Chapter 148380668

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Chapter NumberII
Chapter TitleA SCRAP OF THE MBLBOURNE ARGUS.
Chapter Urlhttp://nla.gov.au/nla.news-article148380668
Full Date1893-09-09
Page Number2
Corrections0
Word Count1786
IllustratedN
Last Corrected0000-00-00
Newspaper TitleEastern Districts Chronicle (York, WA : 1877 - 1927)
Trove TitleMaoriland Ho! Nature's Enchanting Wonder Isle. A Weird and Entrancing Romance
article text

CHAPTER II.

A SCRAP OF TIIK MBLOOUUME AUG US.

It was oneo'cluck p.m. on a blazing February afternoon. Scone : TlioTitori Valley Goldtields, Malietu, Now /Zealand. At sucli an hour people in tlic old country were, fur the most part, pulling nut their fires, lighting caudles, aud otherwise pre paring for bed.

Out here, at the antipodes, instead of rain and sleet and fo;r, and with the tem perature at zero, tliero beamed forth a liot eun, whose slanting rays warmed up the deep valley like a gigantic oven. Beneath the scorching heat a vast crowd delved and perspired in all tlio feverish expectation of becoming suddenly rich.

During the mid-day meal every man was glad of the short respite which gave them a spell out of the intense lieat. Puddling, washing, and the noise of pick and cradle weref still for a spice. The busy human hive on the vast New Zea land Tom Tiddler's Ground staodt or squatted in groups eatinp, smoking, chat ting around their touts, which formed a primitive city of streets.

The Titori Valley diggers had repre sentatives of every class in their ranks from the white-handed man of gentle rearing and education down to the de faulter, the confirmed -loafer, and the escaped felon. From all parts of the world they had flocked-a very babel of nationalities and tongues, hungering for gold-gold that glittered on the surface that clung to the roots of the up-torn

ferns.

In a tent of tolerable dimensions were two men. One of the twain was seated on an empty flour-cask, smoking his after dinner pipe, and, from his attitude, was evidently lost in reverie.

Tall and fair, he exhibited a iqodel qf strong Saxon manliuess. The collar of his red Garibaldi thrown back, displayed a choBt as fair as a womau's; a round firm throat, on which rested a grand head, crowued by silky ^urls of rich red brown. A splendid beard of the samo hue descended to liis breast, liis features wore handsome, yet the charm of his faco lay in his eyes.

Oijp of the greatest students of the humnn face divine of modern times has said that the true index to a person's disposition in to be found in tlio eye alone. This man'x eyes-clear, large, gray in color-had a grave, sad expression therein; but they were capable of all the lire of the Roman Gladiator, with iho gentlouosB of woman,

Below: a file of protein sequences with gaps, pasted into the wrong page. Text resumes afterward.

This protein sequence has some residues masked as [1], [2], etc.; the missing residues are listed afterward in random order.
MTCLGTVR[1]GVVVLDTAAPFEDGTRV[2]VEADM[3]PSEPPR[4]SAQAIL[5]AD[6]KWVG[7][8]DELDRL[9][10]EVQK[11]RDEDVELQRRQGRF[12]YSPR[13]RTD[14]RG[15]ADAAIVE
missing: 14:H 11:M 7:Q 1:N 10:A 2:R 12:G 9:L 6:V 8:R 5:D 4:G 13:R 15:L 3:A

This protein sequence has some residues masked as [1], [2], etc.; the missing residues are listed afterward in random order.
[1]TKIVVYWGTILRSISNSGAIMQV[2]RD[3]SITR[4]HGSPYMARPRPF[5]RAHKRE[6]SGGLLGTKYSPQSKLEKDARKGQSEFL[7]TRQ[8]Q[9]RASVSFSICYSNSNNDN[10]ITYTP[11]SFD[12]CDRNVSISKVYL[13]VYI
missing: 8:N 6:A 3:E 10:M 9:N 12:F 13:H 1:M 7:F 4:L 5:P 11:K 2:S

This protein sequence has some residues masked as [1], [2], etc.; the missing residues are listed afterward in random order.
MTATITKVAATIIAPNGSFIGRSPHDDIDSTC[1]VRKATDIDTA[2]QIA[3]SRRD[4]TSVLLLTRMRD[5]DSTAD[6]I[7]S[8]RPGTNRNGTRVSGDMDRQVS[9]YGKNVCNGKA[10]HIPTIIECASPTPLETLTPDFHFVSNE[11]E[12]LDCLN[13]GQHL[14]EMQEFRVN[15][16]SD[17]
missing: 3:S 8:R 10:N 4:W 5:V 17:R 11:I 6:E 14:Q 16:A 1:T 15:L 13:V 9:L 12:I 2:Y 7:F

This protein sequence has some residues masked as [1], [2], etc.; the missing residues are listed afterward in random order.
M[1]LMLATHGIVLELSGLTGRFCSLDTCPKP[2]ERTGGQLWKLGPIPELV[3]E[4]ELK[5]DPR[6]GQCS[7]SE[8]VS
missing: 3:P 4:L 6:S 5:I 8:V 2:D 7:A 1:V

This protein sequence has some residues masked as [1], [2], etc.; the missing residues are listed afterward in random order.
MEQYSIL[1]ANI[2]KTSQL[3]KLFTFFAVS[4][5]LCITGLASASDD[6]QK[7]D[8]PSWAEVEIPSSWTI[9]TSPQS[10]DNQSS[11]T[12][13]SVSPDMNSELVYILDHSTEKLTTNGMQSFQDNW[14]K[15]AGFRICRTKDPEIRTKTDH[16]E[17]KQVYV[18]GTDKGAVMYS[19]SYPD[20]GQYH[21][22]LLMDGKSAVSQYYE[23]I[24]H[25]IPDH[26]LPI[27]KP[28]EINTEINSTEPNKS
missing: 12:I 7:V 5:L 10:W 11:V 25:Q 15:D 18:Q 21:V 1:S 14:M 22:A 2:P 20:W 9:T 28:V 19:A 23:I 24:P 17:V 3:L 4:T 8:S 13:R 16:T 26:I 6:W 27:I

lfis soojal status in the civilized world would have been easy to determine with out the aid of tlio shapely hands, fast be coming hardened by piok and shovel. Every tone of his voice, every move of his body, bespoke a gentleman by birth,

oduoation ana association.

What turn of ' Fortune's wheel could havo brought the man here amongBt tlio wild gang to boar the hardships of a dig ger's life/

liis companion waB altogether a differ ent type of man sq far a« outward appear

ance went. Tall, dark, slender, with al most a feminine beauty of face ; the dark, liquid, passionate eyes of a poet, though he had never written a line ; a small, ex pressive mouth ; a manly, gentle nature. He was the youngest of five sons, and al though born of a good old family in the West. Riding of Yorkshire, the Howe's wewu powM tbe prornfeM oburcb

mice. Boyotid a colkgo education and some vague oxpoclatioiis from an old re lation in India, Fenton Howe hadn't a penny. Not curing to remain a drone in the hivo at lioino, ho had gone out to New Zealand, where we find him at the Titori Valley.

Here, where Btrange tilings happened every day, ho had met Temple Vane. Physically unfitted for a digger's life, un able to cope with tho rcsiBtleBB, reckless, puBliing crowds, young Howe-his limbs aching from hard, manual labor, liad succumbod to fever-fever on agoldfield, where ovoiy man waB for himself, and ho

had not u friend.

No I not every man, for when Fenton canto back out of the grim jaws of death, weak and prostrate, he found A red bearded stranger by his rude couch, o tall, strong man, who spoke to him in accents soft and soothing us those of a woman, mid who kept by liira and nursod him day and night with a bright, chcorlul paticncc.

The invalid had pleaded with his nurse with tho grateful tears of love in his eyes mid voice. " My dear Vane, your claim, old fellow ! Don't stay hero ; what nug gets you may miss tending such a weak, useless scapegoat as I !"

" Tutlaughed Temple Vane. " What aro all tho nuggets in the world to a man's life ? It seems to mo that you and I are very muoh alone out here. Let us be friends and dig together. What say you ?"

Howe had pressed the strong hand* with his thin white lingeis, and mur mured ' in a broken voice, " you have saved my life. What friendship can re pay that debt ?"